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October 30, 2019

Amid blackouts, California hospitals face wrenching choices: Power their EHRs? Refrigerate vaccines? Keep the lights on?

Daily Briefing

    As wildfires continue to rage in California, utility plants are taking precautionary measures and scheduling planned power outages that are forcing many medical providers to make difficult decisions, revealing shortcomings in U.S. hospitals' emergency response.

    Make sure your IT disaster plan includes these key elements

    California wildfires leave health care clinics without power

    Firefighters in California are battling several active wildfires, including the Kincade Fire, which has burned more than 74,000 acres in Northern California since Oct. 23, and the Getty Fire, which has burned more than 600 acres in Los Angeles County. The wildfires have displaced tens of thousands of residents, and more than 25 million people are under red flag warnings, which places them at an increased risk of fire danger.

    To reduce the risk of new fires, utility companies have been scheduling planned power outages—and they're expected to continue doing so going forward.

    But the planned blackouts, which can vary in length, are proving to be particularly problematic for health care providers in the state. Today, nearly every aspect of medical care relies on electricity. ORs and ICUs require electricity to power life-saving medical devices, drugs are stored in electronically locked dispensing units or refrigerators, patient medical records are stored in EHRs, and lights are needed to ensure providers and patients can see.

    And while health care facilities that provide critical care are required to have generators and an emergency plan in place to receive federal funding from Medicare and Medicaid, Grete Porteous, an anesthesiologist and emergency medicine specialist at Virginia Mason Medical Center in Seattle, pointed out that "[j]ust because you have generators doesn't mean they'll work, or work for long enough,".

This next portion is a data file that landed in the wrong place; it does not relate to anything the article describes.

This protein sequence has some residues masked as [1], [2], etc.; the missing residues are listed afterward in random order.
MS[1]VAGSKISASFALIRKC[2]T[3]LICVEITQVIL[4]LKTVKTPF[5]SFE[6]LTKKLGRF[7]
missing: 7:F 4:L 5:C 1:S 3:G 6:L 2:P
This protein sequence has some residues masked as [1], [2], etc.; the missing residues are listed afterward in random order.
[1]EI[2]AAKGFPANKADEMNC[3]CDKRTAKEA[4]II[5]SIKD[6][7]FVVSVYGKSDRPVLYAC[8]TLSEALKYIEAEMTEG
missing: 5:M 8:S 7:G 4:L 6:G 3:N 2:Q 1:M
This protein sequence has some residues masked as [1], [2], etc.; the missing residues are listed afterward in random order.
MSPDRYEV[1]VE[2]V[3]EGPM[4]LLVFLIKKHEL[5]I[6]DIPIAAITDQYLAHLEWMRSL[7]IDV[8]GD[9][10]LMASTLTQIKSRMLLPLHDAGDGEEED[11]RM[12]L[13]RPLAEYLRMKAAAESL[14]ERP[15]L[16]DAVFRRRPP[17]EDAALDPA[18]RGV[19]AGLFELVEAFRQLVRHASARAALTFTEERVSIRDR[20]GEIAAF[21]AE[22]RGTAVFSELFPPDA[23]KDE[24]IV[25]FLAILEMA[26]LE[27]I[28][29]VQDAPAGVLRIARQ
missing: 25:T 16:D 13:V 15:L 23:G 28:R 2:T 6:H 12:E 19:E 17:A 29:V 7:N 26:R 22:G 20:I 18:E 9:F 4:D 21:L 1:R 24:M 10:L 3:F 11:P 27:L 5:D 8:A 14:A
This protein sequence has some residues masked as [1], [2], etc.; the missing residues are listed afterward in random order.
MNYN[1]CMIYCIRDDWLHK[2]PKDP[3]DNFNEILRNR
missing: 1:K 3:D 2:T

The other problem with relying on generators, The Verge reports, is they can only power a limited amount of equipment at once. They also take a while to kick in, which can put patients who are dependent on machines at risk.

    How providers are responding

    When its utility company shut down part of its power grid, Winters Healthcare, a community clinic in Winters, California, faced the difficult decision of choosing what to power with the limited amount of electricity available.

    Winters opted to run just enough lights so that staff and patients could see and closed its dental clinic for the duration of the outage, Christopher Kelsch, an executive at Winters, said. The clinic also chose to keep patients' EHRs online and send vaccines stored in a refrigerator onsite to its sister clinic that wasn't expecting a planned power outage.

    While the clinic does have an emergency plan for more short-term, weather-related blackouts, officials do not know how long this planned blackout will last. "They said we could be down 24 to 48 hours, and it might be five days. It's hard to know what to do," Kelsch said.

    John Muir Health, a network of hospitals and health clinics near San Francisco, California, also was affected by the scheduled outages. According to The Verge, the health system rushed to transport vaccines and medications to facilities that were not expected to lose power, and contact patients to reschedule appointments.

    A new emergency response

    While the recent slate of planned power outages sent many providers scrambling, the changing California climate and increased risk of wildfires suggests the latest round is unlikely to be the last, The Verge.

    As a result, some health care facilities are trying to adapt their emergency response plans to better enable them to withstand longer power outages.

    For instance, a few years ago, Virginia Mason took a hard look at its facility. "We looked at every piece of medical equipment, and asked if it had a battery, and how long did it last," Chris Johnson, the hospital's former emergency management program manager, said. "A ton of work went into doing that, to make sure we were prepared to handle any power failure," including support from hospital leadership to conduct the evaluation, according to Johnson.

    Similarly, in the wake of last week's outages, both John Muir Health and Winters Healthcare said they are re-examining their own response plans. "It's not that anything will happen this weekend, but we want to be prepared for this to happen again. We know this could be the new normal," Kelsch said  (Owens, "Vitals," Axios, 10/29; Wetsman, The Verge, 10/28; CBS News, 10/29; CNN Wire/KTLA, 10/29).

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